fcallagy

Well-Known Member
Feb 26, 2005
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ps i still cringe when I hear newbies being thought to hyperventilate and voice my objections and have been heard and taken note of in my scuba club at least.
 

apnea-tex

New Member
Jun 27, 2006
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Well, I do teach scuba for various agencies and, yes, there is a certain level of ignorance on behalf of a "scuba" diver. PADI, NAUI, SSI and so on are all primarily "scuba" certifying agencies with little freediving input in their courses. It doesn't surprise me that people are ignorant concerning various aspects of freediving. However, instead of asking, "Why are these "scuba" divers so ignorant in what they think about freediving?", how about "How can I, as a freediver, correctly educate this person whose background is in scuba?". I think this would go much further toward promoting the sport of freediving. I have been educating the ignorant for 17 years now. Remember, ignorance isn't a bad thing, it's simply not knowing. It's the unwillingness to learn that I frown on.:)
 

Elvin

Caribbean Diver
Jun 22, 2006
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Oh! come on. This scuba Vs freediving thing sucks ! They are different experiences. They teach good things for everybody. For freediving you just need to Know an practice different things.Scuba atracts many novices to the sea. Freedivers tend to be persons with much more experience in the sea. Many "top" free divers / spearfishermans have died doing their sport. The freediving comunity needs to keep on organizing , making studies, certifiing instructors for making this sport more safe. Perhaps like scuba agencies have done!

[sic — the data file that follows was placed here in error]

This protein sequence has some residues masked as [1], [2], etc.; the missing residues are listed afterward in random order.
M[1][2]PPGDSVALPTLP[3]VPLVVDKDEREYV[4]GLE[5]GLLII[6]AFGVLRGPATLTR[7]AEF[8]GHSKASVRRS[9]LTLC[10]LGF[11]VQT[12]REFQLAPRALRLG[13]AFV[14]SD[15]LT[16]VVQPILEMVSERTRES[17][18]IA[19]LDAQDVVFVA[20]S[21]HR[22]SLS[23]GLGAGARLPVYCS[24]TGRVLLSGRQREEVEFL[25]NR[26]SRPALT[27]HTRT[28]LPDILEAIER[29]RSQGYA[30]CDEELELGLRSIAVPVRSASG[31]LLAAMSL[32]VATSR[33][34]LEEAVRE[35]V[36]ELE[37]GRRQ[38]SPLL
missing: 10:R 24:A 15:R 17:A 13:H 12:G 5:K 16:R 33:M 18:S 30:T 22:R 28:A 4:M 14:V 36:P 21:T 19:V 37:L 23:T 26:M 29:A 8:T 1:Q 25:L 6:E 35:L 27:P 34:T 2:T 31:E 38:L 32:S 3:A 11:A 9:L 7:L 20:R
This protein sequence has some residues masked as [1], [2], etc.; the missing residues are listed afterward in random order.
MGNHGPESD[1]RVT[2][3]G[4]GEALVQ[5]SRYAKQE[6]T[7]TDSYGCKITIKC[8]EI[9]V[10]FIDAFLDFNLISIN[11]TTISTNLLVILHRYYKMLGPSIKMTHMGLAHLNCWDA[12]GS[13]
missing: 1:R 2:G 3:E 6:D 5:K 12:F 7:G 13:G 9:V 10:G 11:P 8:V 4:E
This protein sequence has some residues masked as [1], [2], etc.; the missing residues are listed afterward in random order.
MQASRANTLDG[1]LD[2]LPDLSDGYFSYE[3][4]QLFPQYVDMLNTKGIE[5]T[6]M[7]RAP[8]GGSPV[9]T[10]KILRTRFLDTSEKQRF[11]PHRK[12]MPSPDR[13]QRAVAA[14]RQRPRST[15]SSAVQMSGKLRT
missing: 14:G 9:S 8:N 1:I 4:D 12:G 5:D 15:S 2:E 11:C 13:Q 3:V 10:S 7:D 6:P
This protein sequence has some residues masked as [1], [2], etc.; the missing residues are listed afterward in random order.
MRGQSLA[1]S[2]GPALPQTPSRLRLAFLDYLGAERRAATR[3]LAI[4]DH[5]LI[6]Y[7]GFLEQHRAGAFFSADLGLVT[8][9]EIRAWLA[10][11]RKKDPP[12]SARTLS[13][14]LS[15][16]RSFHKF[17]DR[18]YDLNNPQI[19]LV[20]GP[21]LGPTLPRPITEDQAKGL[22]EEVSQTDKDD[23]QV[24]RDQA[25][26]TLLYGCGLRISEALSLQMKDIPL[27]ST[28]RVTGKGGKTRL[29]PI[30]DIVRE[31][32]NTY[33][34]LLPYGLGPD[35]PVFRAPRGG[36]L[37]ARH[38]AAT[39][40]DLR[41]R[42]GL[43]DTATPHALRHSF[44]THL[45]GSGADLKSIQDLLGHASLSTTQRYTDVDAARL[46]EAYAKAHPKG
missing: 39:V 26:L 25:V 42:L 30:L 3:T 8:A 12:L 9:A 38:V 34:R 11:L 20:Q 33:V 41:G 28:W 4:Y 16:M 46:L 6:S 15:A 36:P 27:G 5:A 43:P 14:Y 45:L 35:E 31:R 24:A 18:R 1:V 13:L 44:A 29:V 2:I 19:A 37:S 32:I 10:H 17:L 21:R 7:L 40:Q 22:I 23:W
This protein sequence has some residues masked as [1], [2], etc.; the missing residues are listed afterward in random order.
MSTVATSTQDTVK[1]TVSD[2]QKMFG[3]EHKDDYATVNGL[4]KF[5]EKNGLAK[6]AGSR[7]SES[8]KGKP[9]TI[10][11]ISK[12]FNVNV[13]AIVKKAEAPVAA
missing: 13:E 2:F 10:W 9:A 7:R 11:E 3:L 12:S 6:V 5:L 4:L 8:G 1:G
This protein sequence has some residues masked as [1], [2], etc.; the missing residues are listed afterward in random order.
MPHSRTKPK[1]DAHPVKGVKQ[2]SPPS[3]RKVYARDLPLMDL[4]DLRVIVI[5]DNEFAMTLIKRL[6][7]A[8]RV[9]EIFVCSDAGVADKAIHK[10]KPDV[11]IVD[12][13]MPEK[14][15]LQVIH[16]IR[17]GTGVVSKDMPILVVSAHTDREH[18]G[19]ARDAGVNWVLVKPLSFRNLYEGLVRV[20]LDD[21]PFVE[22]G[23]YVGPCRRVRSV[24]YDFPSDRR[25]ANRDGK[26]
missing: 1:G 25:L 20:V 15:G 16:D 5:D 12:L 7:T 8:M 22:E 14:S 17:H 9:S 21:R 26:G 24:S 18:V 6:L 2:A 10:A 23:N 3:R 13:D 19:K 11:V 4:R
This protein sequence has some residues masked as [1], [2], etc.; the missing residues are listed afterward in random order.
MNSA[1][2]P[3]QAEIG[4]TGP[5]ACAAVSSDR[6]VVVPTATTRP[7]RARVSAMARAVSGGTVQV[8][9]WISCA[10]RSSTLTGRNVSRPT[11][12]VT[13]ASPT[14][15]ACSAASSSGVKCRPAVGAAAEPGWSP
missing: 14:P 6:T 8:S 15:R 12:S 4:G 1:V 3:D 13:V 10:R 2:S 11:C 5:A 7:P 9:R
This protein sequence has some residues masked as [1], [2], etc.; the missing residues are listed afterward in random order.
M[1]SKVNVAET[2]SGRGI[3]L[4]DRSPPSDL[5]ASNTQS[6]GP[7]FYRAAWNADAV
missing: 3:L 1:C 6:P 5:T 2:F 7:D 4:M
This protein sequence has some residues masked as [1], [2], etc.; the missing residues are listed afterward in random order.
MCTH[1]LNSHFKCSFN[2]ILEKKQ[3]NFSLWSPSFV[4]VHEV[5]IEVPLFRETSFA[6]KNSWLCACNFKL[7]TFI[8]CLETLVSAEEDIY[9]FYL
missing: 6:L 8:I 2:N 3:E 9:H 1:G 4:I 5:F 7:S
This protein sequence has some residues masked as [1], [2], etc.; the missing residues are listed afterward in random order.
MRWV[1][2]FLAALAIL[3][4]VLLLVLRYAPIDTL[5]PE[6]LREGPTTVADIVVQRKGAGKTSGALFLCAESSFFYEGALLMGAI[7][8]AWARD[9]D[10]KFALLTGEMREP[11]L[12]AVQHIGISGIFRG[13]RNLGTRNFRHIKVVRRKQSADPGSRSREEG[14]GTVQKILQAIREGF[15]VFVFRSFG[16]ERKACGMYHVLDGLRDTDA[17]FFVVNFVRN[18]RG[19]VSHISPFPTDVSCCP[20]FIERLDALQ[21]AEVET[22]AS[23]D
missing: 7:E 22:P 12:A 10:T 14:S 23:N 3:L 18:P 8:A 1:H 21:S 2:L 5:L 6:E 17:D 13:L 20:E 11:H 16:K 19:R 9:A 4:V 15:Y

demasoni

New Member
Feb 3, 2005
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As a freediver, I just finished my open water certification via SSI this weekend. I originally did it because it was free (I work PT for a dive shop) and because I wanted to know what "this SCUBA thing is all about."

Well, as much as I'd like to make fun of the SCUBA guys, I must say the 4 days of prep work (class and water skills), watching the DVD, reading the whole book, answering all the chapter questions and taking the 50 question test actually impressed me. "Its amazingly thorough" is what I kept thinking to myself, especially the parts on physiology.